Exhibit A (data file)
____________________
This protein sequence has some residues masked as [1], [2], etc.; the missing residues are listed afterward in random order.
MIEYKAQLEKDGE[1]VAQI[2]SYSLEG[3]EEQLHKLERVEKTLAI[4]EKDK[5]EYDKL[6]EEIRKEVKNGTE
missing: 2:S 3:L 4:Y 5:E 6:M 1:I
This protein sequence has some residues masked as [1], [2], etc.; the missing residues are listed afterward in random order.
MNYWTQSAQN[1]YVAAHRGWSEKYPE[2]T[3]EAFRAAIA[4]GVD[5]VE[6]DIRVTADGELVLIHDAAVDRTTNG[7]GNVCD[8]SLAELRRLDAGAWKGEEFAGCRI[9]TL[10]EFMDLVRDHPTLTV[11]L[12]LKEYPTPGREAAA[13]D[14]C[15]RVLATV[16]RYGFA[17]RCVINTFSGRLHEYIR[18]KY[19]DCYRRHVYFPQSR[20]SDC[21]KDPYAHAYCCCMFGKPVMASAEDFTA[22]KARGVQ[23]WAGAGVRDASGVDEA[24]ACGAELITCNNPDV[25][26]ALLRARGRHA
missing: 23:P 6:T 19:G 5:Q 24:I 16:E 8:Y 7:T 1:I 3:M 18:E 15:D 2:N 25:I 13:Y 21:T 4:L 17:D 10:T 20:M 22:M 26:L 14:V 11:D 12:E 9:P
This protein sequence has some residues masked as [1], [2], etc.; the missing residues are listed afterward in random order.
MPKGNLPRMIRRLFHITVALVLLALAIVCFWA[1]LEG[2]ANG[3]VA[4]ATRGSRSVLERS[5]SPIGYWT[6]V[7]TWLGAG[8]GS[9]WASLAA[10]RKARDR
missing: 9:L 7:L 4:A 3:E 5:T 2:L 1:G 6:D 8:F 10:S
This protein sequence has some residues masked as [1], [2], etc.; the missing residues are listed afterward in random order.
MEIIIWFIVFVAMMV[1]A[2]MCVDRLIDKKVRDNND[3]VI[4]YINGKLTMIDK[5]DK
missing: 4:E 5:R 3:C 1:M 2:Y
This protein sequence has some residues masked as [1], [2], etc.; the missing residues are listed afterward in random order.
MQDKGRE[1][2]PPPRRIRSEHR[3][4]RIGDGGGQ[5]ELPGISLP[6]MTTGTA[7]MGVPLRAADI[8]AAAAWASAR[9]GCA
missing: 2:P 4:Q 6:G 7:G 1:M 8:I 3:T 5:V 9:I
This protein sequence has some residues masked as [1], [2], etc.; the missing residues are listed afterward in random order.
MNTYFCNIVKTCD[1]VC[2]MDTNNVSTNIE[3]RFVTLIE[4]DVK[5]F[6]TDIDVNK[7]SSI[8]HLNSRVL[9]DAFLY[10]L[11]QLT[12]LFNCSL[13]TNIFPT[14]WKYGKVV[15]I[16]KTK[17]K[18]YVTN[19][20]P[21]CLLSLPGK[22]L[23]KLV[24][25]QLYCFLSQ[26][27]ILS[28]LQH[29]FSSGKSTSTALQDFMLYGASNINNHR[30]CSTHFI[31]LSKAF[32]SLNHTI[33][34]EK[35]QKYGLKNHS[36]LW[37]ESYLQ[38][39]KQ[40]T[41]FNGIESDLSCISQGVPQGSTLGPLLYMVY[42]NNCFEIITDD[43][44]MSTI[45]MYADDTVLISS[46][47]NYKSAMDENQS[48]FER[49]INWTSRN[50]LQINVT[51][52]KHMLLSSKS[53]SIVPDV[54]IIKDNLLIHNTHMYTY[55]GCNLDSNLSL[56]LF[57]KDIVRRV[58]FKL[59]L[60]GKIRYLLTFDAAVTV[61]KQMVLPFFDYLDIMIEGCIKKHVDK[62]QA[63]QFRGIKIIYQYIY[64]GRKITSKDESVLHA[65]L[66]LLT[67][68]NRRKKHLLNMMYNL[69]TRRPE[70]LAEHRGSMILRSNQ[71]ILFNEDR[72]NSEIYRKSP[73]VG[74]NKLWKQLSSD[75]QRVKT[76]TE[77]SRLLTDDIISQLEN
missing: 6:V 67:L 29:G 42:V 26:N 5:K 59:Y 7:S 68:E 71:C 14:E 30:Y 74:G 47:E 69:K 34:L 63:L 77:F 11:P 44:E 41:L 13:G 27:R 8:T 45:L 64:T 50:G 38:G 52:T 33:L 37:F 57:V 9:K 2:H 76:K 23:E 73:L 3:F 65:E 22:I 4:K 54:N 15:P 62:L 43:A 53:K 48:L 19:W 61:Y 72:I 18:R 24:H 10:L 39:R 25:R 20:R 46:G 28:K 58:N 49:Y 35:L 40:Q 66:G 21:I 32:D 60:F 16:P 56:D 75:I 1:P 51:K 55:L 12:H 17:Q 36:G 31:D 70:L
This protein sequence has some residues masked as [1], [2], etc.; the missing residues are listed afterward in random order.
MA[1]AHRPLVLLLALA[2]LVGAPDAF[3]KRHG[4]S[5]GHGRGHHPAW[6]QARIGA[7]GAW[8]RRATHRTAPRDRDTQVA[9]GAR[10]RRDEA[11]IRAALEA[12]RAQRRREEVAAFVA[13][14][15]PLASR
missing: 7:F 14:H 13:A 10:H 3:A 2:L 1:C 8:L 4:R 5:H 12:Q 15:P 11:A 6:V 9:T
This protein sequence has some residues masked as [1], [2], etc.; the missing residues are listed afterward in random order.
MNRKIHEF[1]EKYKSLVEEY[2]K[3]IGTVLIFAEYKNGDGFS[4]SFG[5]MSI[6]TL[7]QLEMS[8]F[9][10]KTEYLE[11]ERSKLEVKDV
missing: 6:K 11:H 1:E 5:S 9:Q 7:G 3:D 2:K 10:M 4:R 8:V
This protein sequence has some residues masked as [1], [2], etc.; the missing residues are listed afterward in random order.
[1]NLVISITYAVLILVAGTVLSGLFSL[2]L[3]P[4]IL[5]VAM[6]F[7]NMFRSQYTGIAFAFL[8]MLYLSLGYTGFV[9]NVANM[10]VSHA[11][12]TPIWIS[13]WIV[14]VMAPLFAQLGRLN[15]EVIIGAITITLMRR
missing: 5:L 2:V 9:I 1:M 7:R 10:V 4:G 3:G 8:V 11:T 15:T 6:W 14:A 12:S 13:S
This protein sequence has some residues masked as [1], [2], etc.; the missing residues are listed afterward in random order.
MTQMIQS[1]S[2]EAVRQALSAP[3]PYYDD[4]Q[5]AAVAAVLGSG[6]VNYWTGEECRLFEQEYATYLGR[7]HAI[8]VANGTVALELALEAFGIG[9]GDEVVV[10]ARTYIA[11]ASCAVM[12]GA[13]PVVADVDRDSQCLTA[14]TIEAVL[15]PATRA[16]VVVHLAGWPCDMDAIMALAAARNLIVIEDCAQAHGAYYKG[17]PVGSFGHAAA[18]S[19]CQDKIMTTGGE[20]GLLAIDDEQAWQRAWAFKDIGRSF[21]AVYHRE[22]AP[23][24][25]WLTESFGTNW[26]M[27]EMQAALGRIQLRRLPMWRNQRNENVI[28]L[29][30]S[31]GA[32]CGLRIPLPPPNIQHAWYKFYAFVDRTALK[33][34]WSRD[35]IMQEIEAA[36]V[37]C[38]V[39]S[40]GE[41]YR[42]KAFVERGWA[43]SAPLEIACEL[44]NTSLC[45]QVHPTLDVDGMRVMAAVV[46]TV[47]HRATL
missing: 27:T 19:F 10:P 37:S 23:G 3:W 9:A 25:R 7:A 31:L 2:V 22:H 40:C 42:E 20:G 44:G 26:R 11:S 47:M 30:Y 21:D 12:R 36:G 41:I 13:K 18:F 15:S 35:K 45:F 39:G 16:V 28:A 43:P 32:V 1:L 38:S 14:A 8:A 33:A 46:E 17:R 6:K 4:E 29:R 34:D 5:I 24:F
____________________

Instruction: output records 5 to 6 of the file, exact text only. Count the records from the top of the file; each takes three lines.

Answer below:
This protein sequence has some residues masked as [1], [2], etc.; the missing residues are listed afterward in random order.
MQDKGRE[1][2]PPPRRIRSEHR[3][4]RIGDGGGQ[5]ELPGISLP[6]MTTGTA[7]MGVPLRAADI[8]AAAAWASAR[9]GCA
missing: 2:P 4:Q 6:G 7:G 1:M 8:I 3:T 5:V 9:I
This protein sequence has some residues masked as [1], [2], etc.; the missing residues are listed afterward in random order.
MNTYFCNIVKTCD[1]VC[2]MDTNNVSTNIE[3]RFVTLIE[4]DVK[5]F[6]TDIDVNK[7]SSI[8]HLNSRVL[9]DAFLY[10]L[11]QLT[12]LFNCSL[13]TNIFPT[14]WKYGKVV[15]I[16]KTK[17]K[18]YVTN[19][20]P[21]CLLSLPGK[22]L[23]KLV[24][25]QLYCFLSQ[26][27]ILS[28]LQH[29]FSSGKSTSTALQDFMLYGASNINNHR[30]CSTHFI[31]LSKAF[32]SLNHTI[33][34]EK[35]QKYGLKNHS[36]LW[37]ESYLQ[38][39]KQ[40]T[41]FNGIESDLSCISQGVPQGSTLGPLLYMVY[42]NNCFEIITDD[43][44]MSTI[45]MYADDTVLISS[46][47]NYKSAMDENQS[48]FER[49]INWTSRN[50]LQINVT[51][52]KHMLLSSKS[53]SIVPDV[54]IIKDNLLIHNTHMYTY[55]GCNLDSNLSL[56]LF[57]KDIVRRV[58]FKL[59]L[60]GKIRYLLTFDAAVTV[61]KQMVLPFFDYLDIMIEGCIKKHVDK[62]QA[63]QFRGIKIIYQYIY[64]GRKITSKDESVLHA[65]L[66]LLT[67][68]NRRKKHLLNMMYNL[69]TRRPE[70]LAEHRGSMILRSNQ[71]ILFNEDR[72]NSEIYRKSP[73]VG[74]NKLWKQLSSD[75]QRVKT[76]TE[77]SRLLTDDIISQLEN
missing: 6:V 67:L 29:G 42:V 26:N 5:K 59:Y 7:S 68:E 71:C 14:E 30:Y 74:G 47:E 69:K 34:L 63:L 77:F 11:P 44:E 41:L 13:G 27:R 8:T 45:L 64:T 50:G 38:G 52:T 33:L 37:F 57:V 9:K 2:H 76:K 23:E 73:L 3:F 65:E 22:I 4:K 54:N 15:P 62:L 43:A 53:K 48:L 19:W 61:Y 72:I 18:R 24:H 10:L 39:R 25:R 20:R 46:G 28:K 58:N 49:Y 35:L 40:Q 66:G 21:I 32:D 60:F 16:P 56:D 75:I 1:P 51:K 55:L 12:H 17:Q 36:G 31:D 70:L